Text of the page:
You’ve grown your urban garden only to watch it die. You meant to dig a little deeper into how to do it but finally decided you would wing it. Now, you don’t have anything tasty to show for it. What went wrong? One simple change can make a lot of difference.
Gardening in rural locations is often easier because the soils being used have had far less interference from human activity. Air, water and ground pollution from industrialized processes can all change the acidity level of soil. When soil is affected in this way, your plants, flowers, shrubs and vegetables may react badly and experience stunted growth or simply die.
If you're scratching your head at the sad sight of your beloved plants and flowers, the first thing to do is a quick test of the soil's acidity levels with a simple pH meter. Acidity levels are often to blame for poor quality plant life in urban gardens.
There are a number of different measures to take when soil rebalancing is required. The vast majority of plant life prefers soil with a neutral pH reading; however, there are some plants and crops that prefer something more extreme. If you're planning to grow plants or crops in urban settings, it is essential that you measure the pH level is beforehand. Where problems occur, there are a number of procedures that can be undertaken to rectify them.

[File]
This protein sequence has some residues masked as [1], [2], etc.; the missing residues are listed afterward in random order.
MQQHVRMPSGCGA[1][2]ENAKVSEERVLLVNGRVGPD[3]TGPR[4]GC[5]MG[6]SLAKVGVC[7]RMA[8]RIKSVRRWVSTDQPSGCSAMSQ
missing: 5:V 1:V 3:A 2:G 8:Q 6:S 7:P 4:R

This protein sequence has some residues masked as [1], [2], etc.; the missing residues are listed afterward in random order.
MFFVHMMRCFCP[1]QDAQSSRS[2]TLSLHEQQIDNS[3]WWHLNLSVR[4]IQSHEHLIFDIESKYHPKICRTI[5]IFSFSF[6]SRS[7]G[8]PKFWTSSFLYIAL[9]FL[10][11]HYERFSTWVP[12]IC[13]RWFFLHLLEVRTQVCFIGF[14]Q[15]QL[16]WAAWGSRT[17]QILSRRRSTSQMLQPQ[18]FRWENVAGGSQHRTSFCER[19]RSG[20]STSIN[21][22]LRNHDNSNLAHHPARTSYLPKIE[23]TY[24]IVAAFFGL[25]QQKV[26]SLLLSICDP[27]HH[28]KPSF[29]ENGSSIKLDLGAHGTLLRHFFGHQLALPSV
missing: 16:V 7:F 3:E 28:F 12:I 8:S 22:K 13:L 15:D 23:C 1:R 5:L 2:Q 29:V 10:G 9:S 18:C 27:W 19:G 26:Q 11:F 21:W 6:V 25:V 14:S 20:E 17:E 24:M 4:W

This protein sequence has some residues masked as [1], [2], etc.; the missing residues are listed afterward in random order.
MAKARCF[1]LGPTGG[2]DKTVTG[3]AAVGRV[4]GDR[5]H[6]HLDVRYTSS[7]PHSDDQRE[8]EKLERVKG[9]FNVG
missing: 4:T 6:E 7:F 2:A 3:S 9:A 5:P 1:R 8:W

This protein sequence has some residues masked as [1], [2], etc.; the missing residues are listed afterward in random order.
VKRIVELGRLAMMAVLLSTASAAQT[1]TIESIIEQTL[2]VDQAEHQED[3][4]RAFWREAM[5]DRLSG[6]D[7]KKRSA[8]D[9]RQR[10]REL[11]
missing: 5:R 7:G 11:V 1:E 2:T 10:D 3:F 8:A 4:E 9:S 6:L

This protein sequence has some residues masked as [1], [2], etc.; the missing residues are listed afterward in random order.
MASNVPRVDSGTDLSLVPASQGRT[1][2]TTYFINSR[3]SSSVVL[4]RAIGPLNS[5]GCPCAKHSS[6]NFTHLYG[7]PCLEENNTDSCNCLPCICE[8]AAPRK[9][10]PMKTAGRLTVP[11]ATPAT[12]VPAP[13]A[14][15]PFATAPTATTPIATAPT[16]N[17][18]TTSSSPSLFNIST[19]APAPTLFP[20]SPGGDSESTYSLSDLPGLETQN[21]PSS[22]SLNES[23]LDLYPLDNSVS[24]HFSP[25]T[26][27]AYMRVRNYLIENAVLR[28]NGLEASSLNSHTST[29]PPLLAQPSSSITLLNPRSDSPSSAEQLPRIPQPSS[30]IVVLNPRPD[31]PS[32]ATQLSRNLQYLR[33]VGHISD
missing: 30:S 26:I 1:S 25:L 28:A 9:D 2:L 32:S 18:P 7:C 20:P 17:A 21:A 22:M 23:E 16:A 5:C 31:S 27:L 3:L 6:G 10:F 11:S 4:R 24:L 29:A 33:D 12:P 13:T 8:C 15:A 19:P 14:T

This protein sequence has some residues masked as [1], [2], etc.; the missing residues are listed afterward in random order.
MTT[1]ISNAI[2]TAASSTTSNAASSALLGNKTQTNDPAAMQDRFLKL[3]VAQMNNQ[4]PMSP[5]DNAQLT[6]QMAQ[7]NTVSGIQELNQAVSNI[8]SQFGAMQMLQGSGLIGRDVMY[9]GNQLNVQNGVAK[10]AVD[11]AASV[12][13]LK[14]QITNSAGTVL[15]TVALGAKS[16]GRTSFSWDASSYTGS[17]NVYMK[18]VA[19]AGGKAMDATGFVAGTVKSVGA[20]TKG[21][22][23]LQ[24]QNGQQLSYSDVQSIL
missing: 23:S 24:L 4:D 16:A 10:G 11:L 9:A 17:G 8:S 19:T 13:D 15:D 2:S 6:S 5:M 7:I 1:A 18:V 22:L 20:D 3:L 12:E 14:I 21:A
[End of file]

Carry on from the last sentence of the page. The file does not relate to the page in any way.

To accurately read the pH level of soil, a pH meter is required. Once the level is known, necessary changes can be made for the successful growth of a particular plant. However, it should be noted that changing the pH level in soil can be a long procedure, requiring several treatments.
If your soil is too acidic, lime can be added to increase the pH level. However, this should be done before any planting takes place. Sudden lifts in pH levels can be detrimental to plant life and may result in killing it, which you’ve already done before. Where soil is too alkaline, the pH level can be brought down with the use of sulfur. This can also be bought in most gardening stores and should be applied gradually, particularly if there are already plants growing in the soil. The best course of action is to always use a pH meter in soil before any planting takes place. That way, you’re planning from the start based on which fruits and vegetables you want to grow.